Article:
Tuesday, May 18, 2004

shi-di-ri-di-duy, shi-di-ri-di-da-na

/ politics / eurovision/
I was trying to skip mentioning the Eurovision pop contest, if only to avoid the embarassing admission that ~4.2 million of my 11 million fellow Greeks actually watched the damn thing on TV, as well as the, even more embarassing, admission that not only did I personally watch the competition, but I actually tele-voted (for Serbia and Montenegro)... It's hard to explain the appeal of this annual celebration of kitsch Euro-pop, especially since my musical tastes run from Rammstein to Sonic Youth, to all sorts of "heavy" greek folk (the latter explains my vote up to a point). Part of it is the opportunity to have fun at the bizzare antics of desperate eurovisionaries regardless of nationality, to sample a taste of regional kitsch. Part of it is the same sado-masochistic impulse that makes us turn around and stare at a car accident. But mostly it's the voting of course. The "La Belgique, trois point", a numerical drama which traces cultural ties and new alliances, while allowing everyone - in a federal sort of equal way (Andorra and Russia have the same voting weight)- to participate.
As I said then, I would rather avoid mentioning the damn thing - but this year, regional developements unfolded on the Eurovision scoreboard, and the voting highlights were mostly Balkan, with Croatia's 12 points to Serbia & Montenegro being the surprise of the evening. Dragan Antulov explains it all in a recent post over at Draxblog...
Check out also this relevant discussion over at Fistful of Euros, where some other interesting voting patterns are highlighted. Let me also add that the eurovision vote probably signaled the first time the massive Albanian diaspora in Greece influenced a major media event (Greece awarding 10 points to Albania), as well as the realisation that Greek pop stars are quite well known over in Albania (12 points from Albania - and it wasn't just the Greek minority)...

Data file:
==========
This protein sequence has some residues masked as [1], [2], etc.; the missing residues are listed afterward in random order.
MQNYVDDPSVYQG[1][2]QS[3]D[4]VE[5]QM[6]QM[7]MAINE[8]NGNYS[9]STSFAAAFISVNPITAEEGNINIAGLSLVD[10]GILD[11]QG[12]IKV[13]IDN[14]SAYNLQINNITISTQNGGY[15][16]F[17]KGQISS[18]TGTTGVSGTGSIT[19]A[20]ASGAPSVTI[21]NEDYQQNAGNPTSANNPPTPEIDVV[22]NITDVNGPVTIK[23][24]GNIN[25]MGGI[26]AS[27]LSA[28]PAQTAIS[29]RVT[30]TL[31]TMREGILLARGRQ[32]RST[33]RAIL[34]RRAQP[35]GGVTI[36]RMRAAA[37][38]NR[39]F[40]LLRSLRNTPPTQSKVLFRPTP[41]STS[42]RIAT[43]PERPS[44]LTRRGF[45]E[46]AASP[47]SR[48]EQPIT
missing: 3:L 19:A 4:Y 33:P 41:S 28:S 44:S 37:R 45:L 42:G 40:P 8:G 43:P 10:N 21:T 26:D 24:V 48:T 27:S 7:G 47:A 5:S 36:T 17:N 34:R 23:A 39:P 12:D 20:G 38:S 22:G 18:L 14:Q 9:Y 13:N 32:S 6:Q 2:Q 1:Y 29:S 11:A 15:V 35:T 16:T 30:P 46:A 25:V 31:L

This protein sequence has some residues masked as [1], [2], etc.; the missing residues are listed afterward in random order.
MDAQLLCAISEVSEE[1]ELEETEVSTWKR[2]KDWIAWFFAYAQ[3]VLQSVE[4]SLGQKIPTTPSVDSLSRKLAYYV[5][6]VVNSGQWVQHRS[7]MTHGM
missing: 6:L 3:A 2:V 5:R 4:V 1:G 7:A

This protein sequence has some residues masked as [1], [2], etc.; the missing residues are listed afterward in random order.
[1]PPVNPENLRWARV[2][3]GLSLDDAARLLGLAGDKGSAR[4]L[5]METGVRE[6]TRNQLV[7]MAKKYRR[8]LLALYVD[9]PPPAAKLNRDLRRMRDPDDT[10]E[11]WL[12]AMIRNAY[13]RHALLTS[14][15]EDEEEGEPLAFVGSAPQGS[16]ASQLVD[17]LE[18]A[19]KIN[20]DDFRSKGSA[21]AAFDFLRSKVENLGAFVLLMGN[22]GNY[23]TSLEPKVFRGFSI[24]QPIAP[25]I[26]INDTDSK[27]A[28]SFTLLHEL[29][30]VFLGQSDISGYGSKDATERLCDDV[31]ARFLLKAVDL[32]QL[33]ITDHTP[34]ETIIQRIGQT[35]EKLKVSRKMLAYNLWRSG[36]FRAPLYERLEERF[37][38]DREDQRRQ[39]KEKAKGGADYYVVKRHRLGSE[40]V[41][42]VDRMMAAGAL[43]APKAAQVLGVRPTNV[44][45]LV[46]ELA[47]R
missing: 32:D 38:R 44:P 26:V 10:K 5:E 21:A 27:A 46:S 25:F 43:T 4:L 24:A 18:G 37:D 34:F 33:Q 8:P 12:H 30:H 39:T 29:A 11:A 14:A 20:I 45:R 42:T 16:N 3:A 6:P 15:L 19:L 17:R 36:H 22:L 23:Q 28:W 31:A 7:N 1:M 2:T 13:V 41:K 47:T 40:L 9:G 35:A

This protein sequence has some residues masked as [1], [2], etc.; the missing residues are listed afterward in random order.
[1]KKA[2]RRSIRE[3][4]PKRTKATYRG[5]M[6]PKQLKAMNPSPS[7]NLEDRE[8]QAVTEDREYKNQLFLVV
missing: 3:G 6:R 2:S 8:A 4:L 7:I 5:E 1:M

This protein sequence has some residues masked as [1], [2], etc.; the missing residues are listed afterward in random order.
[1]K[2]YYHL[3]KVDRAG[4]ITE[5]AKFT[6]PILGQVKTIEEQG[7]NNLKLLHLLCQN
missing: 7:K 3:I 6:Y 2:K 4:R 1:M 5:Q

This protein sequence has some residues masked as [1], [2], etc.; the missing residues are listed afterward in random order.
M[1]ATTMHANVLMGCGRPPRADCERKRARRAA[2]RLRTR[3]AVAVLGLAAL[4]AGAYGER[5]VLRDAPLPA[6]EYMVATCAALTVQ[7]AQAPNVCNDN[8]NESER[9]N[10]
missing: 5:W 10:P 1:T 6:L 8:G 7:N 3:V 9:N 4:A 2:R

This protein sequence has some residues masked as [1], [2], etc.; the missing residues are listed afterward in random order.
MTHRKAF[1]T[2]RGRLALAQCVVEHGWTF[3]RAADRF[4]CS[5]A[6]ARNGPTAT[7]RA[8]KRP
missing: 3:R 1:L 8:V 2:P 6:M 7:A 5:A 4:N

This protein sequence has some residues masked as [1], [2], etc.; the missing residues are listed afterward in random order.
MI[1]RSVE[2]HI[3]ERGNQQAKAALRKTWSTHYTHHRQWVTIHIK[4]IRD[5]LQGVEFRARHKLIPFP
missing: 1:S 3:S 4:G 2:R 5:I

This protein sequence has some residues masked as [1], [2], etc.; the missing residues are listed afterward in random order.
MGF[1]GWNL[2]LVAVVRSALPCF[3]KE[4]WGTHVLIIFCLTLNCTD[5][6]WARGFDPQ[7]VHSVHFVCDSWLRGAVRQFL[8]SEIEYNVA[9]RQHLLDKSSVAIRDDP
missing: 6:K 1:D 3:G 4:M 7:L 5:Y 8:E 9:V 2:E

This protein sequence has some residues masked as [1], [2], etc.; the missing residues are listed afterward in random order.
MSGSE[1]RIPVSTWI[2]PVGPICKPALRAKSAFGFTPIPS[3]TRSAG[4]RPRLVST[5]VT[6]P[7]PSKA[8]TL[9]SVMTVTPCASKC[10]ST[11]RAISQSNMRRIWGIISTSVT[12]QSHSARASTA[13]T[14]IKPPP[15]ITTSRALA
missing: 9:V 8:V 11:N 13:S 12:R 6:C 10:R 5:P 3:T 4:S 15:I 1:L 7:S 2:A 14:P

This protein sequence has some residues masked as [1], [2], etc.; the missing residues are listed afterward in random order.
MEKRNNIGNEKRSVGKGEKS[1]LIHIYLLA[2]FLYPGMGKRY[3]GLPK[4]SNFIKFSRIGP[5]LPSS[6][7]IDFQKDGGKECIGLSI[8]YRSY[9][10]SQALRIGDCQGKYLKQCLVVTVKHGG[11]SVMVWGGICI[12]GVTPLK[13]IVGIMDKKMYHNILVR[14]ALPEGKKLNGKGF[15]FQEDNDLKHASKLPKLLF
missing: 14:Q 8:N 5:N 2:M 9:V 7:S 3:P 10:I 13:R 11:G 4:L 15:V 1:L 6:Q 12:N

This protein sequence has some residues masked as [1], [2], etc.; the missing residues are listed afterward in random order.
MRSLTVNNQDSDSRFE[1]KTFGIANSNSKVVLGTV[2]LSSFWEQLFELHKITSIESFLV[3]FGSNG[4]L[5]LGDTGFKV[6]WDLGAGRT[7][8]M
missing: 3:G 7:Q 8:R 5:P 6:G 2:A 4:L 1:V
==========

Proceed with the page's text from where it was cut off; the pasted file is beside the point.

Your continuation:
1 comment:

talos said...

old comments

Young Fogey:

The degree of snideness about the inter-Balkan voting on British TV was really nauseating. On the other hand, you can use the votes to read the runes a little - in the early '90s, Ireland suddelnly started giving consistently high points to the UK. This paralleled a real sea change in attitudes to Britain in the Republic and also a growing English diaspora there.

I really didn't like the Serbian song although the musicians were obviously good and I wish they'd done something better. I eventually voted for Turkey (ginger hair, lots of guitar and peace signs) although I thought the German song was actually a very good song. Better than Gildo Horn anyway! Nor would I have been disappointed to see Cyprus or the UK win it.

I would like to make fun of the Greek song, but the Irish song was one of the few that was even worse, so I'm not in much of a position to do so. We thoroughly deserved nil points and our meagre 7 points from the UK proved how much of the Irish diaspora couldn't even bring themselves to vote for it. I know I couldn't!

At the end of the day, we all know Eurovision is shit, but we all love it!

2004-05-18 23:44

The Greek Song was created by evil Eurovision experts in a secret location in an undisclosed Greek island. The main idea was to display breathtaking semi-nude stripteasers on either side of a meditteranean hunk, over a silly Latin song with a bouzouki. It almost worked. They didn't count on the Ukrainian horde of wild Xenas and Hercules, who outperformed them in their own game.

2004-05-19 00:20